Monthly Targets

Every month we identify 2 exciting objects in each of the Northern and Southern hemispheres that you can observe with the Faulkes Telescopes. Instructions on how to best observe the objects are also given, so all users can take some incredible images of these objects each month. Simply click on one of the objects below to find out more.

Object NameBrief DescriptionTarget MonthPriority
Eta CarinaeEta Carinae is a star system and nebula around 7,500 light-years away.JanuaryInteresting
NGC2207Discovered by John Herschel in 1835, NGC 2207 and IC 2163 are colliding spiral galaxies at a distance of around 80 million light-years in the constellation of Canis Major.JanuaryInteresting
NGC4414A spiral galaxy around 60 million light-years away in the constellation of Coma Berenices. JanuaryInteresting
Arp240The interacting spiral galaxies known as Arp240 are found in the constellation of Virgo.JanuaryInteresting
NGC 104/ 47 TucThis globular cluster is located in the Southern constellation of Tucana, and is an impressive object to image. NovemberInteresting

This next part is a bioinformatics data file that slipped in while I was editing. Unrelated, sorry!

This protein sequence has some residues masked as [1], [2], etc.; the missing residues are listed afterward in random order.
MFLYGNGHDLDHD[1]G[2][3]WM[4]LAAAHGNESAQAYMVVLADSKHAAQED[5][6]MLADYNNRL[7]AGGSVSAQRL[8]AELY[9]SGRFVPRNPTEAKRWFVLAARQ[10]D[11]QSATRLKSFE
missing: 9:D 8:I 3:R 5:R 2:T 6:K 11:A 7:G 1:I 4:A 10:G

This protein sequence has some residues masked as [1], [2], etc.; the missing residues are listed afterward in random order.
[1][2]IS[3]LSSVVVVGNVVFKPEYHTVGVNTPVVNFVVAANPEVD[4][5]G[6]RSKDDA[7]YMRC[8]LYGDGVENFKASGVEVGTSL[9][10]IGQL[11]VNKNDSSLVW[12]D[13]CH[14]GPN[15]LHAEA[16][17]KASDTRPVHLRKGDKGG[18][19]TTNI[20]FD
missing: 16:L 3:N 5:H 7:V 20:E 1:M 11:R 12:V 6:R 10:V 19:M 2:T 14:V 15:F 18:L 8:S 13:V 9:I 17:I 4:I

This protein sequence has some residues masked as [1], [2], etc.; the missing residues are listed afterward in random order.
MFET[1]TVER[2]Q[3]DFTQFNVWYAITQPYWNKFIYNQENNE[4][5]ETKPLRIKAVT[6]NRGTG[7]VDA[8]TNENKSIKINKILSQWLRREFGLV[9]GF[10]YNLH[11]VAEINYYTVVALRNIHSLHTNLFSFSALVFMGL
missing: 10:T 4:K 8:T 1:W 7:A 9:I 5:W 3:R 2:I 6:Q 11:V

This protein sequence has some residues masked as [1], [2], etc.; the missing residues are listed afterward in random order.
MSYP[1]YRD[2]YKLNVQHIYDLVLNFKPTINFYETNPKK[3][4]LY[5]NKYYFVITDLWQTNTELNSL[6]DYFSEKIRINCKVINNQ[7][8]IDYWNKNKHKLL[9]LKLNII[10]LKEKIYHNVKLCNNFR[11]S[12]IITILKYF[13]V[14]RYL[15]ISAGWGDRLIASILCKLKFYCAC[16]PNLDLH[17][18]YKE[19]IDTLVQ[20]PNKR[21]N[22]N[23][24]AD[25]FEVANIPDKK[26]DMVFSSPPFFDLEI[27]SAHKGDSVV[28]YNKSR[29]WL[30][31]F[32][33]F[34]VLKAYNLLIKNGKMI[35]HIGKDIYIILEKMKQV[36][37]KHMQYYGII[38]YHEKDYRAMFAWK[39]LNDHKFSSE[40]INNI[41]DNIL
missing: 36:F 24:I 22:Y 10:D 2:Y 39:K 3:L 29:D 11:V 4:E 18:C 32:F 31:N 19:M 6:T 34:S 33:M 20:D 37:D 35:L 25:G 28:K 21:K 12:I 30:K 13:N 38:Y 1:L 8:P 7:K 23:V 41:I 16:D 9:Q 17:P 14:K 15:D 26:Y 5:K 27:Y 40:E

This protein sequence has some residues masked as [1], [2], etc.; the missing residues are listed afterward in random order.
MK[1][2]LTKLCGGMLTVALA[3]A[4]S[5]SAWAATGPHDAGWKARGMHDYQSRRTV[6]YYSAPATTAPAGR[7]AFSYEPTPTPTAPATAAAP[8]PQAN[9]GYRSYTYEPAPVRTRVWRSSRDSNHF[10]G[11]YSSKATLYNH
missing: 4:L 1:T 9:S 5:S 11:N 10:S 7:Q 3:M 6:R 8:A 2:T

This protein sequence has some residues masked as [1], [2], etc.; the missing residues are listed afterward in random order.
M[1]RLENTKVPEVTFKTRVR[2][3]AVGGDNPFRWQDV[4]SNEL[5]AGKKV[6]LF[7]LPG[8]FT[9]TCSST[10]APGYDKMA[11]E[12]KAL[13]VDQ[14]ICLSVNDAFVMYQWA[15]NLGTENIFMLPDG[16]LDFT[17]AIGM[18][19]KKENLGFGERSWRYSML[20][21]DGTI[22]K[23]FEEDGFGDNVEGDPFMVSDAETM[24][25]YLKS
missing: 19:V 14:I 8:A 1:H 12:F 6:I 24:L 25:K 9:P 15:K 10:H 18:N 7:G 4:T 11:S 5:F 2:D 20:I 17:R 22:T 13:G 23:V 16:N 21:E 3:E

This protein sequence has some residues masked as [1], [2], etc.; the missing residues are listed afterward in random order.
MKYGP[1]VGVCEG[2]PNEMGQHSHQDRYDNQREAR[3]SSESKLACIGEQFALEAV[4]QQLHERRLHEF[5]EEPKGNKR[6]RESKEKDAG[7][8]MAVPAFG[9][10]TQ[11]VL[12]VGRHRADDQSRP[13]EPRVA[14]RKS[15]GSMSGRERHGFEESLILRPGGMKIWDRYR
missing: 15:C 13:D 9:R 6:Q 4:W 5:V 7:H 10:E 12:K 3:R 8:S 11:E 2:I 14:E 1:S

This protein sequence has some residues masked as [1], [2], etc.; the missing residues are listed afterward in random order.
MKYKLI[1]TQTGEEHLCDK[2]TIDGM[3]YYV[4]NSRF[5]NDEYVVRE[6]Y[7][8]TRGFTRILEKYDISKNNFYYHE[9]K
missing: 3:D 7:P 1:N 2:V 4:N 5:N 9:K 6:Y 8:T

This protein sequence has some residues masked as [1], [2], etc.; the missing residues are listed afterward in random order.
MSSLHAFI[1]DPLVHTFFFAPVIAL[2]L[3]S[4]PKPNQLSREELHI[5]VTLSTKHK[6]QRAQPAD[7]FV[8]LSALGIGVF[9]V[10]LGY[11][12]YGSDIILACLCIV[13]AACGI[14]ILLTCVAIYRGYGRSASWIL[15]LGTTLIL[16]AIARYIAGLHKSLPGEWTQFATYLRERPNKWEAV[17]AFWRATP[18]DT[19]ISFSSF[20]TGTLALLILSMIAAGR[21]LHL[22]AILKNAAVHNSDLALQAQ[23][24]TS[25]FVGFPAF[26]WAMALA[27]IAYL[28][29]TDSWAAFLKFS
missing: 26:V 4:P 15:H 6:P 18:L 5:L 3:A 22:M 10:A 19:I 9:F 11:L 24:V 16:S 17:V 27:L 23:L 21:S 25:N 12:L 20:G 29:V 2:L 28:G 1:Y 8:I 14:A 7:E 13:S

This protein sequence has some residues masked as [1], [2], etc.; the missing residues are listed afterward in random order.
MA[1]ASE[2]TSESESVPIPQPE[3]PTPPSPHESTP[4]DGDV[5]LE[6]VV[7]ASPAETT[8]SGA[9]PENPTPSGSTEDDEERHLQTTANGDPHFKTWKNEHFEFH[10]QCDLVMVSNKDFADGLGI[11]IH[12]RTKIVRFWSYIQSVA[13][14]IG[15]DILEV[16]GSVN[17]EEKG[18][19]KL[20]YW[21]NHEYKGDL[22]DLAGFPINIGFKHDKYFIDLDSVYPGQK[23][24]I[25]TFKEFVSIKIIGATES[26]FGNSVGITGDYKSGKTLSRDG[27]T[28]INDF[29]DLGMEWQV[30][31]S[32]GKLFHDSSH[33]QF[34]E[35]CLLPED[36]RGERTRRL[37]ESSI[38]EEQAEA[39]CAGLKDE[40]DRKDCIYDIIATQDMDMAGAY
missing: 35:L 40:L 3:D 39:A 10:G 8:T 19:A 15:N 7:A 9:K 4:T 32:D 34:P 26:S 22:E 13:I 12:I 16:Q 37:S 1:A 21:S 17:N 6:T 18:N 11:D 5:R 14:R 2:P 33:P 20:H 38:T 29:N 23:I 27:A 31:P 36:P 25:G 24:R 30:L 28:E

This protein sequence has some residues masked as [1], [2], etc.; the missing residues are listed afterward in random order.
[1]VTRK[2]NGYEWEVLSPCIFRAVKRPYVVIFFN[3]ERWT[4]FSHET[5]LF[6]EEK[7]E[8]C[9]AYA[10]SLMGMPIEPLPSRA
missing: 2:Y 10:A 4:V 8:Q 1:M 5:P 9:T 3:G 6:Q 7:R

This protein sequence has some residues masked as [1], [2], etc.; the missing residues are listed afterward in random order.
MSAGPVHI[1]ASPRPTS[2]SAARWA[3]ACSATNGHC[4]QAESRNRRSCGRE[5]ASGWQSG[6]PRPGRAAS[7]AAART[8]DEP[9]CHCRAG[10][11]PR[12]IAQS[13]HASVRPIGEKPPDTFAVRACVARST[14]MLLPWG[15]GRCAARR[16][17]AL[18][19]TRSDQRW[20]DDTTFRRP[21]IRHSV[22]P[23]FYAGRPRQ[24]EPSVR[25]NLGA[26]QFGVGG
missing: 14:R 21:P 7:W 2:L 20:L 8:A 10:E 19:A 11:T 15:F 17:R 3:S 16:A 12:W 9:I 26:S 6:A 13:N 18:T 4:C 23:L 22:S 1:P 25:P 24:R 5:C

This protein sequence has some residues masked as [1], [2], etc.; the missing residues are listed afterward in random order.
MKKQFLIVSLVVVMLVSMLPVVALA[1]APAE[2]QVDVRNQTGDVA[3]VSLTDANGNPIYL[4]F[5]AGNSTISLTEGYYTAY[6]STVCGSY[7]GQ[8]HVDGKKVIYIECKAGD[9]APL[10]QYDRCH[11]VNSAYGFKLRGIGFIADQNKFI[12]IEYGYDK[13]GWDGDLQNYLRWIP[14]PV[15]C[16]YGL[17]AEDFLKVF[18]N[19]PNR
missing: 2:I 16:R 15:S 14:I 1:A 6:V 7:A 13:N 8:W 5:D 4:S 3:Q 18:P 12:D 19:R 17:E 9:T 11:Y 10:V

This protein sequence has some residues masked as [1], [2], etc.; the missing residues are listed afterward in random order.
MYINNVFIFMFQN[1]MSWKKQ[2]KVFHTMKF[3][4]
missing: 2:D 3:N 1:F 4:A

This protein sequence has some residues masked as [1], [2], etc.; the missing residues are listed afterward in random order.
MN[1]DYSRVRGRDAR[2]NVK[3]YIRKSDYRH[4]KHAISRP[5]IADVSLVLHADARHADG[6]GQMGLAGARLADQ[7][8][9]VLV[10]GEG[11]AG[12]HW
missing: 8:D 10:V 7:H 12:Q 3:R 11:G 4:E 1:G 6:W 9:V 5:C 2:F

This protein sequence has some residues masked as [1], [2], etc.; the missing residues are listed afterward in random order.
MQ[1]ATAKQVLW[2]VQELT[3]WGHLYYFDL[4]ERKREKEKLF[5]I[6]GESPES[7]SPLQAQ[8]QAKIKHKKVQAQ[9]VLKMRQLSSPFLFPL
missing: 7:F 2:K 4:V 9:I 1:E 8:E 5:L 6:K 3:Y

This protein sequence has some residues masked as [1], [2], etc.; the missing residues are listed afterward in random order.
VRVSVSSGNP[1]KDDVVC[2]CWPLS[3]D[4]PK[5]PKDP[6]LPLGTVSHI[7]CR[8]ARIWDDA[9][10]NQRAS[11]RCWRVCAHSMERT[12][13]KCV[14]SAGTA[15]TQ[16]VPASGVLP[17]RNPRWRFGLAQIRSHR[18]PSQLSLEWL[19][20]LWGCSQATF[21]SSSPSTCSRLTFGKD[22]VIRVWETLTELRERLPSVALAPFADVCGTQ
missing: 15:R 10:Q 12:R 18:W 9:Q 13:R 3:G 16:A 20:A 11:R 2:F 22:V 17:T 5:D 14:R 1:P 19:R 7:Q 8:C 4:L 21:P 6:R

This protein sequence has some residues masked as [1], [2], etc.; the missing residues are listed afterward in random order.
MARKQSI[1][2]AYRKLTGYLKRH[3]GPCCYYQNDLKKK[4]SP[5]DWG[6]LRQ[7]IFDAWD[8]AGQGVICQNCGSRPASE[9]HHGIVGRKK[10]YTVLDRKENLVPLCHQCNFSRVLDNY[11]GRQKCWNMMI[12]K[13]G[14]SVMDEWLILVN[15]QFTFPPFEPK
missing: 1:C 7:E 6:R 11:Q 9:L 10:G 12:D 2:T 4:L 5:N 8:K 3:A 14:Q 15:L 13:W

IC2163This interacting galaxy is being torn apart by a larger neighbour, but in the process, is showing bursts of star formation and dust lanes, and is an impressive object to image. November Interesting
IC2163This interacting galaxy is being torn apart by a larger neighbour, but in the process, is showing bursts of star formation and dust lanes, and is an impressive object to image. NovemberInteresting
NGC1316In the southern constellation of Fornax, lies the lenticular galaxy, NGC1316. Its near neighbour NGC1317 is believed to be close enough for the two galaxies to be interacting gravitationally.OctoberInteresting
30 Dor30 Doradus (also known as the Tarantula Nebula) is an area of massive star formation within the Large Magellanic Cloud (LMC).OctoberInteresting
NGC891This spectacular edge-on galaxy is in Andromeda at a distance of around 30 million years and is believed to be a similar size and shape to our own Milky Way galaxy. It was featured as an APOD (Astronomical Picture Of the Day) earlier in 2017.OctoberInteresting